Electrician training schools


Have you been thinking about going to school to become an electrician? If so, you’re in luck! The U.S. Bureau of Labor Statistics has just released its new predictions for job growth, and the news for prospective electricians is good. Through 2022, almost 115,000 new jobs are expected to open up in this field, which represents 20 percent growth. This fast expansion is predicted to be the result of overall growth in the construction industry, improvements in alternative power generation, and the need for more electricians to maintain and repair older equipment. The best opportunities will be for electricians with a wide variety of skills and experience.

The most common way to become an electrician is through an apprenticeship program, which combines classroom-based technical training with on-the-job training. Apprenticeships in this field are highly competitive, and many students start by attending a technical school and then applying their credits to an apprenticeship program. In most states, electricians must pass a licensing test before they can practice their trade. Completion of an approved program is usually required to be eligible to sit for the exam.

Even after passing the test and getting a license, an electrician’s education is not over. Technology improves, electrical codes are updated, and new products come on the market, so many electricians continue to take courses and trainings throughout their career. The reward for getting the right training and keeping your skills up to date can be high—in 2012, the median salary for electricians was almost $50,000, with the top 10 percent earning more than $80,000.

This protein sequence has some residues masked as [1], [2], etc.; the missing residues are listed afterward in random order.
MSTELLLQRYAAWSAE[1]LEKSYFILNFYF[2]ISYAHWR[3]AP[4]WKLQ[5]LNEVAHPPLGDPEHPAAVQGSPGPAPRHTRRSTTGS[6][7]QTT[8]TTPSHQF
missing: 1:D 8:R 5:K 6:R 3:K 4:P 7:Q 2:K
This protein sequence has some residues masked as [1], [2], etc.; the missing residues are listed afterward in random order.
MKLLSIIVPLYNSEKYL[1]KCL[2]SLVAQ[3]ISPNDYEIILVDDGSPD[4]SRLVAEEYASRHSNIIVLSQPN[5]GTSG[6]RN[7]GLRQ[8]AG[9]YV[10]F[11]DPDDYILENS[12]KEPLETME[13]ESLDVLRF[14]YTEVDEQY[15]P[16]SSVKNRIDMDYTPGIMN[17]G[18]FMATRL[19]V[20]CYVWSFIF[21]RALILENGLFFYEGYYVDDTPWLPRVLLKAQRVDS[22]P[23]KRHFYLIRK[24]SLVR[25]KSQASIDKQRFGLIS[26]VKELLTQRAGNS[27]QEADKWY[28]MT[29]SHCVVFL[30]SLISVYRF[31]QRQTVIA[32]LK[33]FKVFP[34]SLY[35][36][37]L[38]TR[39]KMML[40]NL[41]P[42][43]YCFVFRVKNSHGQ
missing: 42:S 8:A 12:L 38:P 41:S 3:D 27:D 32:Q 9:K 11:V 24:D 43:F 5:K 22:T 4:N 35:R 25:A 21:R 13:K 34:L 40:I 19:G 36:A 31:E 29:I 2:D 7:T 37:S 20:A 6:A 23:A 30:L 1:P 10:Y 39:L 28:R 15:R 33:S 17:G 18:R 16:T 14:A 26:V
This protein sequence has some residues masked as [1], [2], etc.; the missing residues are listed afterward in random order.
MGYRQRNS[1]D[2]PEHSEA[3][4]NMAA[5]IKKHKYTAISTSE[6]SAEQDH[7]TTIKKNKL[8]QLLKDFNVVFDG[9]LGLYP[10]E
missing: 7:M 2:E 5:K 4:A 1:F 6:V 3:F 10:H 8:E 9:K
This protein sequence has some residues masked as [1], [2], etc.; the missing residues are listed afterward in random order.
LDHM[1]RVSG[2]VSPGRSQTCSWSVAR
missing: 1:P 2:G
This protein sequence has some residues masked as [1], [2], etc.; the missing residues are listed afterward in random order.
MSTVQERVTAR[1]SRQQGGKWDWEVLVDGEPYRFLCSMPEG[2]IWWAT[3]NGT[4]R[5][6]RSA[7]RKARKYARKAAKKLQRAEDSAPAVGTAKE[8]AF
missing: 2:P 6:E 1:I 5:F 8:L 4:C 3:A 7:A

Electrician programs offered by trade and technical schools provide a valuable introduction to many concepts in the field, including reading blueprints and technical drawings, electrical codes and safety regulations, and the science of electricity. This information is essential to understand before you arrive at a job site and start stripping wires and making connections. Electrical work is rewarding, but potentially very hazardous, so you need to arm yourself with the best information possible before heading out into the field.

Electricians also need a variety of skills that don’t involve actual electrical wiring. For example, electricians who run their own businesses need business skills from project management to inventory tracking. Electricians who interact directly with clients need excellent communication skills. Attending an approved training program is one of the best ways to obtain these essential skills.

If you’ve been considering an electrician training program, now’s the time to get serious. With over 100,000 jobs expected to open up in the next several years, knowledgeable and capable electricians will be highly in demand. If you enjoy building things and working with your hands, now is a great time to explore your options in this growing field.


U.S. Bureau of Labor Statistics. Electricians. Occupational Outlook Handbook.

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